Suddenly, my car careens and I shoot through the embankment, off the road, over the cliff, plunging hundreds of feet to the rocky coast below — my car exploding into a fiery inferno, and me most certainly as dead as can be.

Smash-cut to the top of the cliff where a dozen or more “friends” all stand peering down in not-so-much-abject-horror as “dude, what a bummer” kind of faces.

One friend goes, “Wow. That really sucks.”

Another goes, “Yeah. She was funny.”

It was one of those moments of clarity when I realized I should be careful what I’m wishing for, because “being funny” is a pretty short list of what one should offer. I tried to be more, and began to collect friends who wanted me to be more than just funny, who didn’t see me as interesting filler for the guest list, who saw me as insightful or as having something more to say in life than just the next gag.

So, this weekend, I’d sort of spent time remembering my comedic roots and sometimes thinking of Mom too. No, she wasn’t “funny,” but she was well-rounded and certainly enjoyed laughing. I think she and my dad must have laughed a lot in the early days, to spawn such amusing kids.

I’m glad I was raised with a mix of genres around me — comedy, film, music, theatre, and big fun parties thrown at home. I’m glad I had parents who entertained a lot, because once in a blue moon I did manage to say something amusing, and having a whole room of adults laughing was a gift. Look at me, I’m a funny kid. Don’t you wish your kid was this funny?

In the middle of all these remembrances is a big gaping hole. My mother died at a time I was really seeing her as human — flawed and all — and when I was beginning to teach HER a lot about living life. I wish there could have been more of a full-circle event between us, but that’s cancer for you. It doesn’t tend to take rainchecks. I’m glad she found me funny and enjoyed that about me when she got sick. I’m glad we found the same things funny then, too.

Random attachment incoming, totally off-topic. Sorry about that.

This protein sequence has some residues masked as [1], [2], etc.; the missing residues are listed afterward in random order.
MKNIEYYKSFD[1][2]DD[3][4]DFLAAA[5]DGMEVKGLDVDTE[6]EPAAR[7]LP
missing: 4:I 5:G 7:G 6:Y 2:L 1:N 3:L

I may be motherless now, but I’ve got some 30+ episodes of I Love Lucy on my PVR, and somehow it’s like I’m back in my childhood. Pretty awash in memories these days.

I’ll worry about Being Funny tomorrow.

A Christmas Candy Story, by Steff

This Christmas, people in my life are getting simple gifts. I’m making candy for most people. Fiscal Frugality is probably wise in my world — and in most worlds.

Look around, right? The economy’s fucked. I could overspend, but I’d rather use my time and efforts and put ME into my gifts than injecting concern into my life. Makes sense.

It’s probably why I’m having so much more fun this Christmas. I can afford what I’m doing. I’m having to do it from my heart, too, because I want the candy to be awesome, not just some phoned-in treat.

Candymaking is all about the temperatures, that controls texture.

Friday, I got to play Santa Steff as I took my first batch of candy around to people. Tonight, I’ll be making another 11-12 pounds of the convection, with a good chunk of it being used for charitable purposes–my small way of giving back to a valued member of Vancouver’s social media community. I figure elbow grease turns into a donation from someone else. The circle of good.

But this isn’t just any candy.

This is the kind of candy that comes with a story.

Isn’t that the BEST kind?

As a kid, my mom always made us this homemade brown sugar candy. She called it “fudge,” so we did, too. Supposedly it’s “brown sugar pralines,” but there ain’t never been a batch that had pecans in it at my house, man.

She died in 1999, and that’s when I learned that it’s not the big posthumous regrets that weigh down your soul — it’s the little shit. Like childhood recipes.

When I realised her death came and I’d never gotten the recipe for brown sugar candy from her, it broke my heart. No one in the family could find it, either. She’d kept it secret.

But then, 10 years later, a friend of mine, ZoeyJane, helped me “purge” my home. I was made to go through all the old papers, sort all my boxes.

Another friend came over and we were goofing off, and I showed him my big purge-find of the day: My 1983 Girl Guides & Brownies Cookbook.

My friend starting flipping through the pages–thwap-thwap-thwap– “CRANBERRY JELL-O MOLD? This is totally 1983! Oh, hey, here’s yours–Brown sugar pralines.”

WHATWHATWHAT? LEMMESEETHATLEMMESEETHAT.

I snatched the flimsy recipe book from him, and lo and behold, there it was. Mom’s candy.

My eyes watered and my heart pounded. There was a piece of my childhood, RIGHT THERE. It DIDN’T die with her.

I was elated. Over the damn moon. I planned to make it soon. I’d need a candy thermometer. Duly NOTED.

A couple days later, I’m walking to work. Looking down on the sidewalk in Yaletown, there’s a candy thermometer in its package–$2.49. A fissure crack made it useless trash, but I picked it up and fell deep into thought as I found a bin to toss it in.

Later that day, I bought one myself.

That Friday, I took a deep breath and set about rekindling a part of my childhood. It was time to make some candy.

Immediately after I pour my first batch into trays to cool, the phone rings. It’s my brother. He’s with my dad. They wanna pop by.